The adventures of Shell Scott.

 This really isn’t about Shell Scott. I just put that up there to gain your attention.

There are some people out there who used to read my weekly column on a newspaper web site. That newspaper is now charging for content and rightfully so, I might add. Most of these folks are not from around these parts so they’re not interested in our local news and so they don’t wish to pay to read just my column.

I totally understand and so, as a favor to both of them, I plan to insert the text of a column now and then into this web log. I won’t do them all in case another book of these bits of wisdom should come along. What follows is a story on how I managed to cope while Susie was in Seattle visiting our son, Joe. 

Incidentally, in the previous paragraph, I happened to say ‘both of them’ when I really meant ‘the thousands of people clamoring’. And now, “Susie, won’t you please come home?”

Three more days until my wife, Susie, comes home. She flew to Seattle five days ago to visit our son, Joe and his bride of one year ostensibly to attend a Dutch Artist exhibition in Vancouver. I say ostensibly because I suspect that she would also like to check up on any possible new grandchildren situations.

Some days ago, I was talking to Joe on the phone about the Federal deficit and he ended that conversation by telling me “I guess your grandchildren will have to worry about it.”

That was all it took. When I told Susie what he had said, she got excited right away.

“I’ll bet he’s trying to tell us something.” She said.

“I don’t think so.”

“But he said ‘grandchildren’. He knows we only have a grandchild.”

“It’s just a figure of speech.”  I explained but I’m not sure she believed me. So I warned her again before she got on the plane.

“Now remember, Susie. Do not bring up the subject of grandchildren to those two.” I counseled her. “They’ll let us know if there’s anything in the works in their own good time.”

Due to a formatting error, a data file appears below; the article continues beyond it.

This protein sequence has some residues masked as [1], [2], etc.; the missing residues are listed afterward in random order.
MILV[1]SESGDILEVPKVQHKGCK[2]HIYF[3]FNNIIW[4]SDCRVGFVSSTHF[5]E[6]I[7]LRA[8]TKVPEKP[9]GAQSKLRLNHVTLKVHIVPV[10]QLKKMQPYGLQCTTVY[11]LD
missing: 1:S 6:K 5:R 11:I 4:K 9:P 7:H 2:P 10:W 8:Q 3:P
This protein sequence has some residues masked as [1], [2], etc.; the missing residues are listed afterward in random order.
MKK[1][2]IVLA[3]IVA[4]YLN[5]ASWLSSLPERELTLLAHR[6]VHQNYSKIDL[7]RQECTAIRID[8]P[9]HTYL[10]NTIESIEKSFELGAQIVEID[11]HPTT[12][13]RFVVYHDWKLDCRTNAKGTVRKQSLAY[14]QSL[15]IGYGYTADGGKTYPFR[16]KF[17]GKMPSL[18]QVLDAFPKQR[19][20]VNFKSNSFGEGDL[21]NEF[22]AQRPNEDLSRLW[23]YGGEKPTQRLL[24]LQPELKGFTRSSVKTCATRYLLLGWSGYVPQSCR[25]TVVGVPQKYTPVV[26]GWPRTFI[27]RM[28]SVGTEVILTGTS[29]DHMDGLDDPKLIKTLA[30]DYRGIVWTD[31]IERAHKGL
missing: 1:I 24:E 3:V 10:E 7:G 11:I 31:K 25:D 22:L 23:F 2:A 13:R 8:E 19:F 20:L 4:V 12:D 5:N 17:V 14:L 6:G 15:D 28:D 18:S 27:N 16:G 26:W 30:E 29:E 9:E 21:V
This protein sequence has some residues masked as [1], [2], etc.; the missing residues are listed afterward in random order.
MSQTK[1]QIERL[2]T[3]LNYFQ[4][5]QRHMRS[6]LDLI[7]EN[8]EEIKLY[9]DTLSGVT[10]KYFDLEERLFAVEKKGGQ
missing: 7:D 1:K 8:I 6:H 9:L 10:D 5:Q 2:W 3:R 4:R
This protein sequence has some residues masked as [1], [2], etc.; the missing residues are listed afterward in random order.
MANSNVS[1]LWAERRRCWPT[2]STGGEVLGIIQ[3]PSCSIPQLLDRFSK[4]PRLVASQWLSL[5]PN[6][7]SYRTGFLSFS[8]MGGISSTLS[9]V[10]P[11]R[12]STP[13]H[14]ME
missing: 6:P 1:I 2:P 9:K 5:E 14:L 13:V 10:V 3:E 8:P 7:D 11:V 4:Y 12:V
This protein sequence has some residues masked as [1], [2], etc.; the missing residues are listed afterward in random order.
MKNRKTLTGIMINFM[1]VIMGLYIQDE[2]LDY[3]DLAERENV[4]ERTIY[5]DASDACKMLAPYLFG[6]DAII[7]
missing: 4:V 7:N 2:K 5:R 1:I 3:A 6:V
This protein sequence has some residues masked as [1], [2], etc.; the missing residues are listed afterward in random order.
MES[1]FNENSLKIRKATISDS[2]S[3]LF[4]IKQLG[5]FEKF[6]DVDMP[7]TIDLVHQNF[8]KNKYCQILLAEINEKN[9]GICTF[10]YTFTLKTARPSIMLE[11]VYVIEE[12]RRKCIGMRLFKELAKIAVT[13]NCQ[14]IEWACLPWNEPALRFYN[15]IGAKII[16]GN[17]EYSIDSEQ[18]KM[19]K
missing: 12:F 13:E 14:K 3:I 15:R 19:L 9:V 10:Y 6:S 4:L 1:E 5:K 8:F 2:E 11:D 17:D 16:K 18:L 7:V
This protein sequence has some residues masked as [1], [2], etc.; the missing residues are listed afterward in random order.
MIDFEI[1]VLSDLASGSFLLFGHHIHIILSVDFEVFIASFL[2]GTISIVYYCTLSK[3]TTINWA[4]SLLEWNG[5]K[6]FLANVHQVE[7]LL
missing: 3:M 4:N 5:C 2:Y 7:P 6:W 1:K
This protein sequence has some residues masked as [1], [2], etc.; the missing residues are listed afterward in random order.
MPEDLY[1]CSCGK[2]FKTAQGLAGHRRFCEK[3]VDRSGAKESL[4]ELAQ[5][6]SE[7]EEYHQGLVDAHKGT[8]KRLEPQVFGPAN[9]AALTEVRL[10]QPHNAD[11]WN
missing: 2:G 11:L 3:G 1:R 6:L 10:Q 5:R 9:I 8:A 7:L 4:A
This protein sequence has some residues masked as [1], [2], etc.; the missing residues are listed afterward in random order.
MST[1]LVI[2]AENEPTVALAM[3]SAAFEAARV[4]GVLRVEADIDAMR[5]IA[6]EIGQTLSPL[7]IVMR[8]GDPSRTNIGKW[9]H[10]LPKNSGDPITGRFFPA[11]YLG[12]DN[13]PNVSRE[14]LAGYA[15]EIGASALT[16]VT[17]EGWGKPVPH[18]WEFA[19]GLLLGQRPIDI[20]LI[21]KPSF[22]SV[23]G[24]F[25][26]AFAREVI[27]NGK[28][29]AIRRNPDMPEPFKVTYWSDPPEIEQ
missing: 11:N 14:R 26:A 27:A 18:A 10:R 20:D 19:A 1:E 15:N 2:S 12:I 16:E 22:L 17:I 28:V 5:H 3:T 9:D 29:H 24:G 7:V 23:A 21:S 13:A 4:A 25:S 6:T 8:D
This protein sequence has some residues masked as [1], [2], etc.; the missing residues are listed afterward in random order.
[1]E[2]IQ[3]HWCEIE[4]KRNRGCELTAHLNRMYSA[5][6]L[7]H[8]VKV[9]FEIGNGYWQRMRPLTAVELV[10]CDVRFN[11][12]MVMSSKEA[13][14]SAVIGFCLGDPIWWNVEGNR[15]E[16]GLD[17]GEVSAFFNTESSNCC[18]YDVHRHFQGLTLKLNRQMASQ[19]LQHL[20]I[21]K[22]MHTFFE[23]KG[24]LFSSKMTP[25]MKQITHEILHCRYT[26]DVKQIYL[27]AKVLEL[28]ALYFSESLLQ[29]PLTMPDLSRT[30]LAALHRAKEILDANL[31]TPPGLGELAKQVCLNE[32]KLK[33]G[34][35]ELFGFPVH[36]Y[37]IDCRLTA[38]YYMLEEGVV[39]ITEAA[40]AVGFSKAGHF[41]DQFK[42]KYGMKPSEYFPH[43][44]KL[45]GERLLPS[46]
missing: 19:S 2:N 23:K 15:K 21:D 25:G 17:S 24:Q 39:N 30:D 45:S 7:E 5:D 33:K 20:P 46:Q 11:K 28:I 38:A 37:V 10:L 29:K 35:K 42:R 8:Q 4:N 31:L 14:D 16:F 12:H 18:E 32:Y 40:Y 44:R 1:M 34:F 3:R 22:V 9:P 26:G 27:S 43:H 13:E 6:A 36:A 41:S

I have no idea if she paid any attention to me or not and I don’t have time to be worried about it. I am too busy learning to adapt to being by myself. I have considered making the trials of bachelordom the theme of this week’s newspaper column once again but I’m not sure how many times I can tell you that there are still no dirty dishes left in the sink.  

There have already been columns like that twice in the past few years when Susie went galivanting off with one or more of her sisters on some adventure. I ended up writing about doing laundry and about having to do my own cooking so I hesitate to bore you with yet another tale of husbandly distress. I pride myself on never repeating themes in my columns although after eight years of this, it becomes harder to find something new to write about.  

I’m not really sure why I even worry about it. Rush Limbaugh says the same thing every day and he’s been doing that a lot longer than I have been doing my thing. Plus, he’s getting paid 400 million dollars to do it.

I suppose that since ‘Ol Rush is setting the standards for journalistic excellence, I guess it won’t hurt anything if I bring up yet another anecdote in the daily task of seeking wedded bliss.

Before I married Susie, it was my custom to eat every meal with something to read in my hand. I couldn’t eat unless I had a magazine, newspaper or book as my companion. It’s not like I was weird or anything. I just liked to read.